Roberto Rossellini

Roberto Rossellini – Intervista a Salvador Allende: La forza e la ragione (1973)

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This year, the 65th edition of the Venice International Film Festival screened and restored this movie in a Golden Age retrospective. It’s a 36′ interview in 16mm with Salvador Allende, the socialist politician who had became President of Chile at that time, filmed at Allende’s villa in Santiago. Two years after the interview, Allende was overthrow and murdered by the general Augusto Pinochet, in a coup d’état which involved active C.I.A. collaboration. Human beings only have two ways to deal with one another: reason and force. If you want me to do something for you, you have a choice of either convincing me via argument, or force me to do your bidding under threat of force. Every human interaction falls into one of those two categories, without exception. Reason or force, that’s it. Rossellini’s title became prophetic and as it often happened in the History, the brute force killed the reason. This is just a Tvrip from RAI3, not the restored copy. Read More »

Roberto Rossellini – L’India vista da Rossellini (1959)

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Series of programs broadcast on RAI TV in Italy showing footage shot by Roberto Rossellini in India. The series was also broadcast on ORTF TV in France under the title ‘J’AI FAIT UN BEAU VOYAGE PAR ROBERTO ROSSELLINI’. The footage shown in the individual episodes seems to have been the same in the Italian and French series.

Rossellini stayed in India for almost 9 months, refusing to look at famous monuments and rather preferring to take a non-exotic view of India, by looking at lives of common persons. Read More »

Roberto Rossellini – Idea di un’isola aka Idea of an island (1967)

A documentary about Sicily and its peculiar customs, with an emphasis on religious rites and the clash of modernity versus traditional values.
At the end of the film, there’s a 6 minutes black and white interview with Rossellini. Read More »

Roberto Rossellini – Agostino d’Ippona AKA Augustine of Hippo [+Extras] (1972)

In the time of the Roman Empire’s waning, decadent, self-indulgent days, the Algerian-born Catholic convert Augustine was appointed Bishop of Hippo in Roman North Africa. Seeing his own time, with its widespread poverty, greed and materialism, the Vietnam War, reflected in this fifth-century world, Roberto Rossellini turned his series of present-tense histories to the figure of Augustine, the splendid result being Agostino d’Ippona. Read More »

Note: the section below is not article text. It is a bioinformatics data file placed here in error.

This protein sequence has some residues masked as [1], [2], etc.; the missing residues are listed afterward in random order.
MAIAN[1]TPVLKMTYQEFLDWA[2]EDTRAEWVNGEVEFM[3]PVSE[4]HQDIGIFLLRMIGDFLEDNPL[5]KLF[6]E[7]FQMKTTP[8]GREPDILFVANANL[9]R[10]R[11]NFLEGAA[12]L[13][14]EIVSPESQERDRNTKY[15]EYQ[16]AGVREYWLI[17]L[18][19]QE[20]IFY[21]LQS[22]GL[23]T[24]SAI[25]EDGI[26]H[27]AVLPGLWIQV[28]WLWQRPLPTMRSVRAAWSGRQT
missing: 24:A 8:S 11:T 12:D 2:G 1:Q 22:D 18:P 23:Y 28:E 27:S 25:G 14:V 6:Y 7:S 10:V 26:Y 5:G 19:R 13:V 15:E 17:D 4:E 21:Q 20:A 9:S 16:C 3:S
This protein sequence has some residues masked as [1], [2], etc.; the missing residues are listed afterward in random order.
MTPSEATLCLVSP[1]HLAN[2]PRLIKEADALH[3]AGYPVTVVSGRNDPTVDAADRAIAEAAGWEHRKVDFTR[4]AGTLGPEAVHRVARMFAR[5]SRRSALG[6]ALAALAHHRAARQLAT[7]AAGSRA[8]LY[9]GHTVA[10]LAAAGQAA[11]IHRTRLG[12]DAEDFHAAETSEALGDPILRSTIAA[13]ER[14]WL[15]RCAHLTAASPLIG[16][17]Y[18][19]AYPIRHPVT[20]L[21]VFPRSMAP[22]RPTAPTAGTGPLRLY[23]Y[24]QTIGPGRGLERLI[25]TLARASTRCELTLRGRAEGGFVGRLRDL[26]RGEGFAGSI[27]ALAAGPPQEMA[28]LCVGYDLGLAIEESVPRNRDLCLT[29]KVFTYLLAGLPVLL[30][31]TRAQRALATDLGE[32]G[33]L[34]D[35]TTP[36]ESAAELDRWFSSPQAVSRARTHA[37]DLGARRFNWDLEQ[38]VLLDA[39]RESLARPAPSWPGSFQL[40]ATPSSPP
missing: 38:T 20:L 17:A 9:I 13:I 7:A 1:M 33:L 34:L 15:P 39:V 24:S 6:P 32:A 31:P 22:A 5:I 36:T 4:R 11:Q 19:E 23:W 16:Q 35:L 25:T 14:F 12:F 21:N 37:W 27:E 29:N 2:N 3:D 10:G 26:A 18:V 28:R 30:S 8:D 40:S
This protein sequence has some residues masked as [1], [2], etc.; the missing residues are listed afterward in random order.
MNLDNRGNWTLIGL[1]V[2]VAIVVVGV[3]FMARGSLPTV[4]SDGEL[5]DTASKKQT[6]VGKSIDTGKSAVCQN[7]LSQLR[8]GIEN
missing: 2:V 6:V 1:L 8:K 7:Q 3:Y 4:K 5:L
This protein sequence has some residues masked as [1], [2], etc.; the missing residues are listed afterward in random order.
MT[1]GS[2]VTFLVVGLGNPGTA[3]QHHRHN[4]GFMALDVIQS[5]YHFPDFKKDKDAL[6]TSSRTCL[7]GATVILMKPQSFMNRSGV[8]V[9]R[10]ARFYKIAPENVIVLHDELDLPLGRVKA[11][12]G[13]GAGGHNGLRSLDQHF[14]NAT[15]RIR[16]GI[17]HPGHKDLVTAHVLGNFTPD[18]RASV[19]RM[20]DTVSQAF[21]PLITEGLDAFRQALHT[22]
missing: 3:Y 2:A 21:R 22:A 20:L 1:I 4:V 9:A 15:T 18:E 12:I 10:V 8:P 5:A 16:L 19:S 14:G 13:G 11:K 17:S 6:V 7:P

Roberto Rossellini – Socrate (1971)

‘Socrates’ Mirrors the Platonic Touch of Rossellini
Something more than wordplay is involved when one describes Roberto Rossellini’s “Socrates,” which opened yesterday at the New Yorker Theater, as the great Italian director’s most Socratic film, in his most Platonic style.

Although the movie was shot entirely in Spain with lots of correctly costumed extras, who walk around what look to be the freshly painted, spruced-up remains of the sets of Anthony Mann’s unfortunate “Fall of the Roman Empire,” it concedes no more than it absolutely must to the demands of a popular cinema that seeks access to the intellect through visual grandeur and primal emotions. Read More »

Roberto Rossellini – Viva l’Italia! (1961)

1860. Italy is divided in 8 states. But after 60 years of heroic wars, frontiers’ll soon fall, thanks to Giuseppe Garibaldi & the legendary volunteers who fought with him, known as the thousand.

cinepassion wrote:
The unification of Italy from Messina to Volturno, the past made flesh by Roberto Rossellini in a commemorative mood. Il Tricolore sways splendidly under the credits and then over a map of fragmented states circa 1860, a orchestral preamble concluding with a skirmish against an electric cobalt sky. Garibaldi (Renzo Ricci) is middle-aged, ginger-bearded, rheumatic, and utterly, serenely determined; before battle, he squats by the meadow to savor some local bread: “Anyone have any salt?” As the Redshirts charge uphill, the camera takes a paradoxically distant and urgent view of the clashing brigades and puffs of gunsmoke dotting the landscape — a study in long shots, a cosmic vantage. Read More »

Roberto Rossellini – Atti degli apostoli aka Acts of the Apostles (1969)

from the imdb comments:

The second in a series of historical films begun by Roberto Rossellini in the late 1960’s was this sublime movie for Italian television which traces the spread of Christianity in the thirty years after the death and resurrection of Jesus, according to the accounts of Luke. Most of the first part deals with the successes and failures of Peter in spreading the good news of Jesus and presents an almost documentary view of the first Christian community, the trials before the Sanhedrin, the martyrdom of Philip and Stephen. Most of the second half of this five-hour+ film follows Paul from his conversion en route to Damascus, his work with Barnabas in Antioch of Syria, his debates on the old law versus the new, his arrest. The film ends with his imprisonment in Rome. Read More »